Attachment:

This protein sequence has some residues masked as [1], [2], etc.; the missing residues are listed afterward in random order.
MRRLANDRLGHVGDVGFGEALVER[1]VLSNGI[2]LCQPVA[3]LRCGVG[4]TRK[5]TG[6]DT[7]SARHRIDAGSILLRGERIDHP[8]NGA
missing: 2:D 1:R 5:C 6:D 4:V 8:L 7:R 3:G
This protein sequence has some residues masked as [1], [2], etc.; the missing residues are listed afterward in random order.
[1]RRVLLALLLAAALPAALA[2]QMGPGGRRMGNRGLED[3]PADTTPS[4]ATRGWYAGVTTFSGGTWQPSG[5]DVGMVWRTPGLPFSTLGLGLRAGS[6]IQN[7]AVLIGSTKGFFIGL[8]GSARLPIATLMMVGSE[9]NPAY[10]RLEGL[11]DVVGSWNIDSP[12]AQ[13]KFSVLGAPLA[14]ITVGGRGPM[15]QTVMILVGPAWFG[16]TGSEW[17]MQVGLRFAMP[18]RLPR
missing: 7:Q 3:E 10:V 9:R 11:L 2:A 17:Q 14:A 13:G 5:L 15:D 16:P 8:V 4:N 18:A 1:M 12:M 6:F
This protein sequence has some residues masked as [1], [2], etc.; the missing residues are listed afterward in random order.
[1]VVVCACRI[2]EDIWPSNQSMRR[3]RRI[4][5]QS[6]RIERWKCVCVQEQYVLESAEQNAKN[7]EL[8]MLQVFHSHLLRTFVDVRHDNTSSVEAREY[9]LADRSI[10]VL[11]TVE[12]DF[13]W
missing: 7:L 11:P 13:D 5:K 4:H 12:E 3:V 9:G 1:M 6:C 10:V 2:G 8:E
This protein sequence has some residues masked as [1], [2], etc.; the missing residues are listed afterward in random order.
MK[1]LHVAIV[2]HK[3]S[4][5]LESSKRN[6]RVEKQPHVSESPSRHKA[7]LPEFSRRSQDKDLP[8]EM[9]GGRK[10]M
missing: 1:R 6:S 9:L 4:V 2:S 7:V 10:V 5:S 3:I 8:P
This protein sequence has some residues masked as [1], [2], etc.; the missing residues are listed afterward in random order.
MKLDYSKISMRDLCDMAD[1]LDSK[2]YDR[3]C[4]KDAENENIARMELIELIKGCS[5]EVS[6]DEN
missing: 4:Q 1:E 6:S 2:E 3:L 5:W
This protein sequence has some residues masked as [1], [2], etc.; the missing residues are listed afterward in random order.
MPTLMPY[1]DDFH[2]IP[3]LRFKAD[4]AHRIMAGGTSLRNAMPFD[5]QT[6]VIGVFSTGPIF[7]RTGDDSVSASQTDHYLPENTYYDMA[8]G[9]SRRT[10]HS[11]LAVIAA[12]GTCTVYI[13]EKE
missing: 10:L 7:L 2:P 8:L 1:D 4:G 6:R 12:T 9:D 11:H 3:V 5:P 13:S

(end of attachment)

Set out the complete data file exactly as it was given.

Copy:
This protein sequence has some residues masked as [1], [2], etc.; the missing residues are listed afterward in random order.
MRRLANDRLGHVGDVGFGEALVER[1]VLSNGI[2]LCQPVA[3]LRCGVG[4]TRK[5]TG[6]DT[7]SARHRIDAGSILLRGERIDHP[8]NGA
missing: 2:D 1:R 5:C 6:D 4:V 8:L 7:R 3:G
This protein sequence has some residues masked as [1], [2], etc.; the missing residues are listed afterward in random order.
[1]RRVLLALLLAAALPAALA[2]QMGPGGRRMGNRGLED[3]PADTTPS[4]ATRGWYAGVTTFSGGTWQPSG[5]DVGMVWRTPGLPFSTLGLGLRAGS[6]IQN[7]AVLIGSTKGFFIGL[8]GSARLPIATLMMVGSE[9]NPAY[10]RLEGL[11]DVVGSWNIDSP[12]AQ[13]KFSVLGAPLA[14]ITVGGRGPM[15]QTVMILVGPAWFG[16]TGSEW[17]MQVGLRFAMP[18]RLPR
missing: 7:Q 3:E 10:V 9:R 11:L 2:A 17:Q 14:A 13:G 5:L 15:D 16:P 8:V 4:N 18:A 1:M 12:M 6:F
This protein sequence has some residues masked as [1], [2], etc.; the missing residues are listed afterward in random order.
[1]VVVCACRI[2]EDIWPSNQSMRR[3]RRI[4][5]QS[6]RIERWKCVCVQEQYVLESAEQNAKN[7]EL[8]MLQVFHSHLLRTFVDVRHDNTSSVEAREY[9]LADRSI[10]VL[11]TVE[12]DF[13]W
missing: 7:L 11:P 13:D 5:K 4:H 12:E 3:V 9:G 1:M 6:C 10:V 2:G 8:E
This protein sequence has some residues masked as [1], [2], etc.; the missing residues are listed afterward in random order.
MK[1]LHVAIV[2]HK[3]S[4][5]LESSKRN[6]RVEKQPHVSESPSRHKA[7]LPEFSRRSQDKDLP[8]EM[9]GGRK[10]M
missing: 1:R 6:S 9:L 4:V 2:S 7:V 10:V 5:S 3:I 8:P
This protein sequence has some residues masked as [1], [2], etc.; the missing residues are listed afterward in random order.
MKLDYSKISMRDLCDMAD[1]LDSK[2]YDR[3]C[4]KDAENENIARMELIELIKGCS[5]EVS[6]DEN
missing: 4:Q 1:E 6:S 2:E 3:L 5:W
This protein sequence has some residues masked as [1], [2], etc.; the missing residues are listed afterward in random order.
MPTLMPY[1]DDFH[2]IP[3]LRFKAD[4]AHRIMAGGTSLRNAMPFD[5]QT[6]VIGVFSTGPIF[7]RTGDDSVSASQTDHYLPENTYYDMA[8]G[9]SRRT[10]HS[11]LAVIAA[12]GTCTVYI[13]EKE
missing: 10:L 7:L 2:P 8:L 1:D 4:G 6:R 12:T 9:D 11:H 3:V 5:P 13:S